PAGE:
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Law is dynamic, it is ever changing. It changes with the evolution of society. But the question is, does it change fast enough? Definitely not, when it comes to the evolution of science. Advancements in science, dominated by Information technology i.e. Block Chain, Artificial Intelligence, Machine Learning, Robotics, Drones, Wearables, Tactile Internet, Quantum Computing etc. has not just outpaced law makers, but also the human minds.

The exponential growth in information technology has outpaced the human mind and imagination. One could argue that with the advancements in science, governments should invest in staying ahead of the curve, in order to be able to make laws to regulate the unimaginable. After all, the majority of the current laws in India were drafted in the 19th century and they have stood the test of time with amendments, so why can’t we draft laws for the future of information technology.  The answer is that the laws drafted in the 19th century were not written from scratch but were based on then-existing customs, laws and rules that had taken shape in societies over centuries. What the lawmakers essentially did was amend and codify the then existing laws. Even the Constitution of India has borrowed pieces from other constitutions around the world. Dr BR Ambedkar rightly said that it was created after ransacking the known Constitutions across the world. However, when it comes to introducing laws, to deal with the advancements in science, we do not have a foundation to build on.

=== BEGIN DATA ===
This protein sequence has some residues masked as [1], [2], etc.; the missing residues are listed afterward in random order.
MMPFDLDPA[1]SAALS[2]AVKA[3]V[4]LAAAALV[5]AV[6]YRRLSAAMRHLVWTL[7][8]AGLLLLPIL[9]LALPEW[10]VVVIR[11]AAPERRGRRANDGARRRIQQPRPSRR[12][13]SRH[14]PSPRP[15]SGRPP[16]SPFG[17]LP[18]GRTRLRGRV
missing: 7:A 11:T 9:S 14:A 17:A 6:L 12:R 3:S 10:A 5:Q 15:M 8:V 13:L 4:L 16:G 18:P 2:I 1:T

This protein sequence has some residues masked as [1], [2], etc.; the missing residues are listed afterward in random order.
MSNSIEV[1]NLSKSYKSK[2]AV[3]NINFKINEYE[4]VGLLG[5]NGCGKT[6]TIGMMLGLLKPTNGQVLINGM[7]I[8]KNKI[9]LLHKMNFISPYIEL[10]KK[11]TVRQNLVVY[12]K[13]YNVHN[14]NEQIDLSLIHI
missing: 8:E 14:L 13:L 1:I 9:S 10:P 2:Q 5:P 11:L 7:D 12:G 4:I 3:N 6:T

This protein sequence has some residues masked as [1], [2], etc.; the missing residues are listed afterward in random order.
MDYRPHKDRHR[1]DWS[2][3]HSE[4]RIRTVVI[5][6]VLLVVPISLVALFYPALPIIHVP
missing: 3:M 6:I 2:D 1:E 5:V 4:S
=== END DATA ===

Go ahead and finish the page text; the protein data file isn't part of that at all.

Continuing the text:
Facebook is the biggest social network worldwide, it had close to 3 billion monthly active users in early 2021. Until the Cambridge Analytica scandal happened, most people could not have imagined that this innocent looking, community building platform, that helps us connect with our family and friends across the world, for free, could be misusing subscribers data. In 2018, the video of a senator asking Mark Zukerberg, how Facebook makes money in spite of being free, went viral. How can one potentially make laws for something that one’s mind cannot possibly conceive?

Law must keep pace with the changing times, but for that, the human mind should be able to understand these advancements. In order to try keeping pace with the advancements in science, the law makers must invest in staying relevant (science fiction could help).

Also read: SubscriberWrites: Karnataka’s #RejectZomato episode throws light on imposition of Hindi on southern states

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